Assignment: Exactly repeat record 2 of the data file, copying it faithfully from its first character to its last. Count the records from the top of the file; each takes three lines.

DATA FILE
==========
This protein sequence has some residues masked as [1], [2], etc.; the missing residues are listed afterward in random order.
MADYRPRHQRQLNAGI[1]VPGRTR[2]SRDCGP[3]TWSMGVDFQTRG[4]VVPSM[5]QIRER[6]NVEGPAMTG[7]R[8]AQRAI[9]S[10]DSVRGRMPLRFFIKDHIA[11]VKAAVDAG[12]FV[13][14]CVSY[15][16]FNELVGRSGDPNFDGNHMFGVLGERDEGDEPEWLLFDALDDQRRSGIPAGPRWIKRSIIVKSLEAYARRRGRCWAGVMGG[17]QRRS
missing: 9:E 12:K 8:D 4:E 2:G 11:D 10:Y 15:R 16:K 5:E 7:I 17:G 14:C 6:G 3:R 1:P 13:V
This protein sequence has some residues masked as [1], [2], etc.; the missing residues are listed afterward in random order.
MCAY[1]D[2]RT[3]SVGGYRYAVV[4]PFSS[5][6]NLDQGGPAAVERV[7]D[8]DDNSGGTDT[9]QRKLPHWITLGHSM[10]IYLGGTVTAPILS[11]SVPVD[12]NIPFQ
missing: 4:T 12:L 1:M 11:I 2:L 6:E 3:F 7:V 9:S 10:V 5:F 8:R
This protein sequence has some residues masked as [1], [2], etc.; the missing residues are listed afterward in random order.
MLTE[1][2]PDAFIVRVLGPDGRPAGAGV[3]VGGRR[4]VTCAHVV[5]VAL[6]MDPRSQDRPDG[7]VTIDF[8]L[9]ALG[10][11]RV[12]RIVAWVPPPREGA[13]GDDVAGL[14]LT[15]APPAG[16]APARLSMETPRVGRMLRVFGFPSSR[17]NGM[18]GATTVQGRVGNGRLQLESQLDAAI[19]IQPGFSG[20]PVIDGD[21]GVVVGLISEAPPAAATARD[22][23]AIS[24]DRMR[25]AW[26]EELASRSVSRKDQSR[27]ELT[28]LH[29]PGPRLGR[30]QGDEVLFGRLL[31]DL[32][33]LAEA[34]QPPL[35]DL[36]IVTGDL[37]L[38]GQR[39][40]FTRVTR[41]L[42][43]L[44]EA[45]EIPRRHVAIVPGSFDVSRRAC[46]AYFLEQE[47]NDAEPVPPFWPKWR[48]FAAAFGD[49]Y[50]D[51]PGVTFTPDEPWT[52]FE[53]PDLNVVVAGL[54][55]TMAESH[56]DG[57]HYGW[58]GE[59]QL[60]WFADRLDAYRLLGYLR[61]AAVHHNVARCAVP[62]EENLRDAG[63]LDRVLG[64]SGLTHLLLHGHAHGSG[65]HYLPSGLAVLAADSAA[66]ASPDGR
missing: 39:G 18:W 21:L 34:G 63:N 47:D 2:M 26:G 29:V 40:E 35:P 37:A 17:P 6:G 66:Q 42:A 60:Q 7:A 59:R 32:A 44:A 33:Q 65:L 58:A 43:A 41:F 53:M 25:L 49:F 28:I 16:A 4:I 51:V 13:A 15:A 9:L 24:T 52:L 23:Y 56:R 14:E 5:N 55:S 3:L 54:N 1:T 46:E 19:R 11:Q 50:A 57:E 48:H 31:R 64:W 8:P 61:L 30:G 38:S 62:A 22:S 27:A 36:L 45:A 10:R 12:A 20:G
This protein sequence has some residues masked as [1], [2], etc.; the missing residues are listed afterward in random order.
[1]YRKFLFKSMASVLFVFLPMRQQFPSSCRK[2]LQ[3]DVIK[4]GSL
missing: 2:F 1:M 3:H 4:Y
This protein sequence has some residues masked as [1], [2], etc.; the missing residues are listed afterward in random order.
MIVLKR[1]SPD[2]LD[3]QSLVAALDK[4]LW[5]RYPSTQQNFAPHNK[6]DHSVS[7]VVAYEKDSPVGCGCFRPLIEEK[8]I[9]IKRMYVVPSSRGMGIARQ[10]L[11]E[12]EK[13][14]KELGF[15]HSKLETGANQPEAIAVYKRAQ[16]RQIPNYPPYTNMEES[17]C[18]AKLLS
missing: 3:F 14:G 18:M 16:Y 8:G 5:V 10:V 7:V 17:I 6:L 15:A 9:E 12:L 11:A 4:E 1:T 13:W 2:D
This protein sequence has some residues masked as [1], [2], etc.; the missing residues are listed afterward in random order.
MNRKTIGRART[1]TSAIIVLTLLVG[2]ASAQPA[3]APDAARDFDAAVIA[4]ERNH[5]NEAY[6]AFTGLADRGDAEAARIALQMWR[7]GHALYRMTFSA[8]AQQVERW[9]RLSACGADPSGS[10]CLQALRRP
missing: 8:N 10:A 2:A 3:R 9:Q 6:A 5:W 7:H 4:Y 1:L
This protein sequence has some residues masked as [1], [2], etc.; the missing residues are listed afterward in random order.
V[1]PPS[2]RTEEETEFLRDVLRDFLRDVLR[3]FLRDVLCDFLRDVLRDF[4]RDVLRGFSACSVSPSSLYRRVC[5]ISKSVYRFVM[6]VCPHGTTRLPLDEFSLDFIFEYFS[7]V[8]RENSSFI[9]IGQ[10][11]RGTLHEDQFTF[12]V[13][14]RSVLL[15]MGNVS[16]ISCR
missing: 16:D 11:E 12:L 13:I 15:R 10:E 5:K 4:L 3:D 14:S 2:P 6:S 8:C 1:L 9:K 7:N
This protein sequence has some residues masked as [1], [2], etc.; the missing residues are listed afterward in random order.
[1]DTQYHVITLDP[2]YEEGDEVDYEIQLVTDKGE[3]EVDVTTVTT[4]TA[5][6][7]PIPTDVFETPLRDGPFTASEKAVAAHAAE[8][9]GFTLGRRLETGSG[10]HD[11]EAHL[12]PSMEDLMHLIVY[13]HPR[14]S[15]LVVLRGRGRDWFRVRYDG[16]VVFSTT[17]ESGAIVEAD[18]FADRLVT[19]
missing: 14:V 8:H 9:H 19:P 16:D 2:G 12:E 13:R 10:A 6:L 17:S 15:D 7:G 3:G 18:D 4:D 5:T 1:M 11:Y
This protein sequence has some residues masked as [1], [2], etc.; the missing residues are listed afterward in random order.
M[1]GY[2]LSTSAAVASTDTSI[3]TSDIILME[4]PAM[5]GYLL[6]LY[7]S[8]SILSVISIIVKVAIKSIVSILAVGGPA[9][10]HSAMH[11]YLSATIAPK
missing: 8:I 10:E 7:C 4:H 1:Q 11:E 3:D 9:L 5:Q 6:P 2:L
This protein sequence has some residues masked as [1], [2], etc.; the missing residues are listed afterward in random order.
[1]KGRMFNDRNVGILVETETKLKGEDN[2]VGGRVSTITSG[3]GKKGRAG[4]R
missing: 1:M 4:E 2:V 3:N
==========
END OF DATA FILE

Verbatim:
This protein sequence has some residues masked as [1], [2], etc.; the missing residues are listed afterward in random order.
MCAY[1]D[2]RT[3]SVGGYRYAVV[4]PFSS[5][6]NLDQGGPAAVERV[7]D[8]DDNSGGTDT[9]QRKLPHWITLGHSM[10]IYLGGTVTAPILS[11]SVPVD[12]NIPFQ
missing: 4:T 12:L 1:M 11:I 2:L 6:E 3:F 7:V 9:S 10:V 5:F 8:R